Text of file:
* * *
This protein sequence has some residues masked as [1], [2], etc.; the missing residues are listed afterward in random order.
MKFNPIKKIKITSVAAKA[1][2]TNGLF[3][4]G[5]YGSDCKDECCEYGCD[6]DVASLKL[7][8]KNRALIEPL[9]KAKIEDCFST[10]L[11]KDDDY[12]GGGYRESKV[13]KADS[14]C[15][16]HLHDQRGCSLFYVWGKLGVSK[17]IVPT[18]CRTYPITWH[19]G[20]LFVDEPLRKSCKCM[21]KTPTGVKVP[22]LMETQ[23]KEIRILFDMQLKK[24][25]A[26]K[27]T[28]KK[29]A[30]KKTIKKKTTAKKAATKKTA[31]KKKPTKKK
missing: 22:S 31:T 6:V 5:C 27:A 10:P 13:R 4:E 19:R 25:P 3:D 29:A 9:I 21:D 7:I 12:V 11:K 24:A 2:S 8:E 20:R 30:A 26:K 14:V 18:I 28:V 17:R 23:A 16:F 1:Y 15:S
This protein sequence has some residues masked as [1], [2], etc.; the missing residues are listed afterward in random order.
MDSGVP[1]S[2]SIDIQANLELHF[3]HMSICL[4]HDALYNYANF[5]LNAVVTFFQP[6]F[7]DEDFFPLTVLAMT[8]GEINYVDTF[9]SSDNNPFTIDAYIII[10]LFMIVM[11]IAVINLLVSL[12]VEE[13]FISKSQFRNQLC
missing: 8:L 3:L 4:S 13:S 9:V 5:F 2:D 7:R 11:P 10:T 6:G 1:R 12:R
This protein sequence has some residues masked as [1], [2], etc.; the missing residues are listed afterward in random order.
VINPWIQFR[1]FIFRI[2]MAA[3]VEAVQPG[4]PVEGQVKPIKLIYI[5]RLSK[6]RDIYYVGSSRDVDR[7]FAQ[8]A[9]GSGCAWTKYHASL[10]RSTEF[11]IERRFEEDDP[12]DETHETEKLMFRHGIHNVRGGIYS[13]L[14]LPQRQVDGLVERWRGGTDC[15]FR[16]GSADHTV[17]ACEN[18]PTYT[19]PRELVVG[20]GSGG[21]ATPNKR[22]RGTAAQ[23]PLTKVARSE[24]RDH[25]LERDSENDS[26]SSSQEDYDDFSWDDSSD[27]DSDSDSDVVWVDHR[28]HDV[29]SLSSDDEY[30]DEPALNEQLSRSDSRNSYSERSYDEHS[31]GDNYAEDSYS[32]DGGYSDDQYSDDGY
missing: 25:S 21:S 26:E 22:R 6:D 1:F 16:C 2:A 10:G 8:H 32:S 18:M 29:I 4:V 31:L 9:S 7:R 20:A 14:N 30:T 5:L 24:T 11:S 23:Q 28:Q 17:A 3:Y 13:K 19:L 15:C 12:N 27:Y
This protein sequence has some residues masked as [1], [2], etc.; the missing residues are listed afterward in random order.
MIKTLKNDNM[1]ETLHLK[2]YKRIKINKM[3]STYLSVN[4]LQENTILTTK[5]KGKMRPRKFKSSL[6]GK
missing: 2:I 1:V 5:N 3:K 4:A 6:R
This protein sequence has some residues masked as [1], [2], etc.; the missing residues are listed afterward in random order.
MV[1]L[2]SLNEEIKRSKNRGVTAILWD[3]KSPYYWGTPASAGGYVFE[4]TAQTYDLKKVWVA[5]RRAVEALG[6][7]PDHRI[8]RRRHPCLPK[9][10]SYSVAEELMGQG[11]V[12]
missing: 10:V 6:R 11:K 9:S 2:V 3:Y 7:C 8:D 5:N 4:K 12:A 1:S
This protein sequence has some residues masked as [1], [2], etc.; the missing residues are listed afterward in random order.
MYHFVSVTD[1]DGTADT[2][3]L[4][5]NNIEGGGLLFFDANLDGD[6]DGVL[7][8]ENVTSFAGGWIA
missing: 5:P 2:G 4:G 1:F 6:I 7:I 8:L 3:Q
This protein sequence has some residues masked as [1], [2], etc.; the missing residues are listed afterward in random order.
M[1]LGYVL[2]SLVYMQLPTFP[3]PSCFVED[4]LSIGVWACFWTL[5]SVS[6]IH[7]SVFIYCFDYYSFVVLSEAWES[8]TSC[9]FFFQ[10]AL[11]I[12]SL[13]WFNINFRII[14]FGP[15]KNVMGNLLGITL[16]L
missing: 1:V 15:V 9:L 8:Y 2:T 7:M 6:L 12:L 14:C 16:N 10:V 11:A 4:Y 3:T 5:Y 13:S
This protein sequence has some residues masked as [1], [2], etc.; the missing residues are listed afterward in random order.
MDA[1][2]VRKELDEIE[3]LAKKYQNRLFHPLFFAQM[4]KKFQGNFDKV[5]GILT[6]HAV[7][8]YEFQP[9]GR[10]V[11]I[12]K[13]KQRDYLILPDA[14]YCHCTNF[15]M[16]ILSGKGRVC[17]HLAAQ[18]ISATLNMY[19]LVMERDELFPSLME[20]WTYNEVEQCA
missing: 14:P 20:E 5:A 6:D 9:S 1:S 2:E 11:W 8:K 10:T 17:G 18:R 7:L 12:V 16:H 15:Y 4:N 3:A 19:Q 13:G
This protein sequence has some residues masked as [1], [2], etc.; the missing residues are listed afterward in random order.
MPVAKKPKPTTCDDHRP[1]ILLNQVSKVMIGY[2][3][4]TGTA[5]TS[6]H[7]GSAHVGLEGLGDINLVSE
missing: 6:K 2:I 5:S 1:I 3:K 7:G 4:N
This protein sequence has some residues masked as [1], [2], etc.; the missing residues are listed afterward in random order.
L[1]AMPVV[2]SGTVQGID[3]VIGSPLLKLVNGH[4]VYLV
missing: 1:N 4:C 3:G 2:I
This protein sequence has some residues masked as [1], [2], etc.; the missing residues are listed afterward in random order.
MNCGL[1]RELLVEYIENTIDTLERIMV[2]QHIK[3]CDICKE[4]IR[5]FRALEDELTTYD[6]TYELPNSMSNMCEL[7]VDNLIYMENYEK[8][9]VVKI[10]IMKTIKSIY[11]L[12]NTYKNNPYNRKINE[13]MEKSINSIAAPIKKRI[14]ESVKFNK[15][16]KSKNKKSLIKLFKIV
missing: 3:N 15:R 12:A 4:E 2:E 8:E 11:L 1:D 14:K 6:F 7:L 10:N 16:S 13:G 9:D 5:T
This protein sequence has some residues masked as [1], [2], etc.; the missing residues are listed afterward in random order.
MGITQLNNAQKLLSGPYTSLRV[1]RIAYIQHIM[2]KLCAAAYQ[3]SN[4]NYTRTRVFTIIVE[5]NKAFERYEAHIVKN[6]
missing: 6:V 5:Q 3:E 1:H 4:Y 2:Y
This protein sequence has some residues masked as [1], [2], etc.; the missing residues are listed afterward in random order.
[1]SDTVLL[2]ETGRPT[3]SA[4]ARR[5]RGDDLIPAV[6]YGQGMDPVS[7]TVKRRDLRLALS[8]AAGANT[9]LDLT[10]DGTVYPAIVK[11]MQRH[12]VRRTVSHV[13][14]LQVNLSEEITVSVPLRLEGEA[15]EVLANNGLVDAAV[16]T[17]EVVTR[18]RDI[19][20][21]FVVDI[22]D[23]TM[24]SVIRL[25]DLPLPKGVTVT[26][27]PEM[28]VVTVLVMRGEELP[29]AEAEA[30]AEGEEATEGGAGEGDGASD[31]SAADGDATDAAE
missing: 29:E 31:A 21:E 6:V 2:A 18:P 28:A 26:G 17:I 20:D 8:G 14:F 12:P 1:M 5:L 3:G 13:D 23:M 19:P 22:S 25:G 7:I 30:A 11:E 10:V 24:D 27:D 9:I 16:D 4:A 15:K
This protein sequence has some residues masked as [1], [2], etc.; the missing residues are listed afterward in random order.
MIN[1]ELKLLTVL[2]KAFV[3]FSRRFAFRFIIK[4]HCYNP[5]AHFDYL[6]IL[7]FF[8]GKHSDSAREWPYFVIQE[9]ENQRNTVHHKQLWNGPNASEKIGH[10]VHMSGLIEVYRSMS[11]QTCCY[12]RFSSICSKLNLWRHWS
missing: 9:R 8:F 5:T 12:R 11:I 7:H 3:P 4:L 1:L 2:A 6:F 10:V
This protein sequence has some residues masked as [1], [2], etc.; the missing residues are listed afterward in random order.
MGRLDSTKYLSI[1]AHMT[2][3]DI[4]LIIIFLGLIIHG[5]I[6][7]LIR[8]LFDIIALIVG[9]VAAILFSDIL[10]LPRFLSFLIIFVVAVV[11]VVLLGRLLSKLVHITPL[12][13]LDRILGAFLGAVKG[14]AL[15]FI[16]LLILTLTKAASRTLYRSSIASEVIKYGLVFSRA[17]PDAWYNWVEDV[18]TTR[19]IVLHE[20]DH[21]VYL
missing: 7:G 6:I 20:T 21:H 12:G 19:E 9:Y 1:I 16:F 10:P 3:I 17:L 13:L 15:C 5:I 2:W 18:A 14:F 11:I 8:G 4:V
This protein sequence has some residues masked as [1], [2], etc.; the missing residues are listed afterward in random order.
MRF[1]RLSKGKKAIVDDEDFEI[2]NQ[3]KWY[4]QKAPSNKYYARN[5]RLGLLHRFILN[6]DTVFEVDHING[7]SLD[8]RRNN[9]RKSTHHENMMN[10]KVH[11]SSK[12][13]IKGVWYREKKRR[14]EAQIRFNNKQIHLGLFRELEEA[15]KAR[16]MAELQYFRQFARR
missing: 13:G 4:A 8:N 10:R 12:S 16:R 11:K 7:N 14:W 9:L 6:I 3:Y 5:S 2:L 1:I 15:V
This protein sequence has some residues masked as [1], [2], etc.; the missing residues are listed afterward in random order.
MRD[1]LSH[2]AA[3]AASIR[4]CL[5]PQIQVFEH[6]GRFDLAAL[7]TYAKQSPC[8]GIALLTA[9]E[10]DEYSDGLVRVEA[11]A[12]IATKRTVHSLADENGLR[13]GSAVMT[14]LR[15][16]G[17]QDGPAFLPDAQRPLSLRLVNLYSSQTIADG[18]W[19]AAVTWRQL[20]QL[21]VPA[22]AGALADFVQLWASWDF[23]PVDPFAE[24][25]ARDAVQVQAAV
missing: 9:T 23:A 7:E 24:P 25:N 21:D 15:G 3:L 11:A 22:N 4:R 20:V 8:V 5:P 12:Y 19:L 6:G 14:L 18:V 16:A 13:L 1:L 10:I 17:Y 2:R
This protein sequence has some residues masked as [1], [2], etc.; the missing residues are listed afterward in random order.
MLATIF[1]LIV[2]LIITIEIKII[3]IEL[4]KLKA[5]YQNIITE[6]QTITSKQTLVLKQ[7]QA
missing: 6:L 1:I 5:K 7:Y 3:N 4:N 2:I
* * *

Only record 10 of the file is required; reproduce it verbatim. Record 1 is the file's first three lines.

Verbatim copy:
This protein sequence has some residues masked as [1], [2], etc.; the missing residues are listed afterward in random order.
L[1]AMPVV[2]SGTVQGID[3]VIGSPLLKLVNGH[4]VYLV
missing: 1:N 4:C 3:G 2:I